The Belgicka Boys

The third group of the Boys arrived in the UK from Prague on a series of five flights in February and March 1946.

The Central British Fund had spent the autumn of 1945 trying to bring orphaned children from the American and British occupied zones of Germany to Britain. One group had arrived Southampton but the departure of another group from the Belsen-Hohne Displaced Persons’ Camp had been blocked by the Committee of the Liberated Jews of Bergen-Belsen.

In the New Year, the CBF turned its attention back to Prague. The story of the third group of the Boys illustrates the enormous problems that survivors still faced in eastern Europe a year after the liberation of Auschwitz.

THE CHALLENGE OF LIBERATION

The overwhelming majority of the third group had been born in Czechoslovakia. The 148 children included 67 girls.

The majority of the Boys had returned to Czechoslovakia from the concentration camps. Many of them were near starvation at the moment of liberation and were extremely ill in the weeks that followed. For a number of them convalescence took months and delayed their return home. The return journey was also set with perils and difficulties as the way home led across a devastated war zone.

For Jewish survivors, the liberation brought new dangers and complications. The majority had no relatives and no money. Most came home to find that neighbours or strangers were living in their homes and received a hostile and often violent welcome.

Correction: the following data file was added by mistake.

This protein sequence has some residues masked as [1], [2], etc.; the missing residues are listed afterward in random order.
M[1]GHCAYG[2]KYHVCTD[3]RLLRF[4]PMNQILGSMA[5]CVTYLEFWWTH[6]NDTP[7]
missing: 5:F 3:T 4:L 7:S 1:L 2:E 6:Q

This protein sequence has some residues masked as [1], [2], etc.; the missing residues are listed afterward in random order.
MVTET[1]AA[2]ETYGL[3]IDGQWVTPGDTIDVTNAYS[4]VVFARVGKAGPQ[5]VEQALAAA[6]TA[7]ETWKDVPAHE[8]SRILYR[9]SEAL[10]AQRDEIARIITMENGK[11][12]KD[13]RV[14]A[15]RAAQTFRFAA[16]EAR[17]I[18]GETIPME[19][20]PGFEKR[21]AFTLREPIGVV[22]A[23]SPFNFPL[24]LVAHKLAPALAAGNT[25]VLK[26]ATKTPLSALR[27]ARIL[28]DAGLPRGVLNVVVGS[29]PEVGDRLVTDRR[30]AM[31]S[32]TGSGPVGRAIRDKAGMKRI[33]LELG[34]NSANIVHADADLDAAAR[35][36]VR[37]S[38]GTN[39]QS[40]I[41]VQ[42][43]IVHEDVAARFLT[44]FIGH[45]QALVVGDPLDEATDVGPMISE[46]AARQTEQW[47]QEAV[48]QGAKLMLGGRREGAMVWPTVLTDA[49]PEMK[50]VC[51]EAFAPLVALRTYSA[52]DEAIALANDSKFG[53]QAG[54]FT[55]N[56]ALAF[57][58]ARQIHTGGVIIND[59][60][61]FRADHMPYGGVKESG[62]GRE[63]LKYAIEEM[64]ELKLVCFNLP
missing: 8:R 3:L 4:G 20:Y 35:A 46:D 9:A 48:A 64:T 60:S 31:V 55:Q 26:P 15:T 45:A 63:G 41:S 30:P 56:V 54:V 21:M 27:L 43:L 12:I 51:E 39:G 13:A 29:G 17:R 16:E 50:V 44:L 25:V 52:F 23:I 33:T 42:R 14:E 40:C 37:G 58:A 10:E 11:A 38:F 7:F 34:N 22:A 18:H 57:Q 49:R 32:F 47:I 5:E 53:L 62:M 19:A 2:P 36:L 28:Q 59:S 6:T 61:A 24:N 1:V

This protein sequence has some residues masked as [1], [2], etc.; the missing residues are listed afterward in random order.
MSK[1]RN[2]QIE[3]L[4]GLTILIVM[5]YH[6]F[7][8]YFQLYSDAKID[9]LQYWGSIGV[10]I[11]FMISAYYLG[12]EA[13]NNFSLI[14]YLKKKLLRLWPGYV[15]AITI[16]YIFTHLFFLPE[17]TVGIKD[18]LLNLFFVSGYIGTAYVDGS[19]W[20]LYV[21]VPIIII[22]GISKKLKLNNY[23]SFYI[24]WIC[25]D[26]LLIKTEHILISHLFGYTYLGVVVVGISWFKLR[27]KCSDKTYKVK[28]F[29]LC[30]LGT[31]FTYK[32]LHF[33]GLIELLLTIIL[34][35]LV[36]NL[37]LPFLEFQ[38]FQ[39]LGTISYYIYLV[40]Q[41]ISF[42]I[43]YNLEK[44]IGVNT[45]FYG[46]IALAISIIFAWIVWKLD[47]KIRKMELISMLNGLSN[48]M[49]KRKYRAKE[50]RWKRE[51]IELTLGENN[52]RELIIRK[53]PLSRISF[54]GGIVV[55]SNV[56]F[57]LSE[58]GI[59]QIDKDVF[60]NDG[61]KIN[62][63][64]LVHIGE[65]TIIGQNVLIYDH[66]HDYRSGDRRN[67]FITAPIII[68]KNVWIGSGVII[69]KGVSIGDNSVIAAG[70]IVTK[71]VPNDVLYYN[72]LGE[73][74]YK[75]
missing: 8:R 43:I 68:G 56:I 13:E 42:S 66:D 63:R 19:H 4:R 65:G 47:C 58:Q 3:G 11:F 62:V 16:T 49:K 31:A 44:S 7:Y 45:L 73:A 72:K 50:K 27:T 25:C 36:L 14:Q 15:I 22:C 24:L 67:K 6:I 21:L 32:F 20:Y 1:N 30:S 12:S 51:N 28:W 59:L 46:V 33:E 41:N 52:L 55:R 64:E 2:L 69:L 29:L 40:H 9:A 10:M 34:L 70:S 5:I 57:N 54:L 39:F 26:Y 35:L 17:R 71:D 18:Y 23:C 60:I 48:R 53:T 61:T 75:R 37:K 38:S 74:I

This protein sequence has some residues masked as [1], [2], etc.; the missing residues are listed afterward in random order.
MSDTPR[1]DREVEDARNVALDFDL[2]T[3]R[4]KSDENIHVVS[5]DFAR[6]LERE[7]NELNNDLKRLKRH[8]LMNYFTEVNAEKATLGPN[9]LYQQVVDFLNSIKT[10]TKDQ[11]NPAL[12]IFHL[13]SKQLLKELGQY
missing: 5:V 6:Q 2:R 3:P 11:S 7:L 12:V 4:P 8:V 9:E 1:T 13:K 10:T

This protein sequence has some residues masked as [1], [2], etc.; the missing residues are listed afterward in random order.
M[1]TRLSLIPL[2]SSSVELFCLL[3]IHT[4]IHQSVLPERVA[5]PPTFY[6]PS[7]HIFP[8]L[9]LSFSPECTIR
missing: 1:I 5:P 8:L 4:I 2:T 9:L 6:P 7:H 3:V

Many of Boys waited for weeks in the hope that their families would return home and in the third group there were a number who were fortunate enough to be reunited with siblings and cousins. Once they realised that the remaining members of their families were not coming home, they decided to move to Bratislava and Kosice in Slovakia, and to the capital Prague. In the three cities there were Jewish committees that offered survivors help and assistance. The committees were funded by the United Nation Relief and Rehabilitation Administration (UNRAA) and the aid organisation the American Joint Jewish Distribution Committee (JDC). Many of the Boys were cared for in Jewish children’s homes.

WHY PRAGUE?

It was no accident that three of the four groups of the Boys left from Czechoslovakia.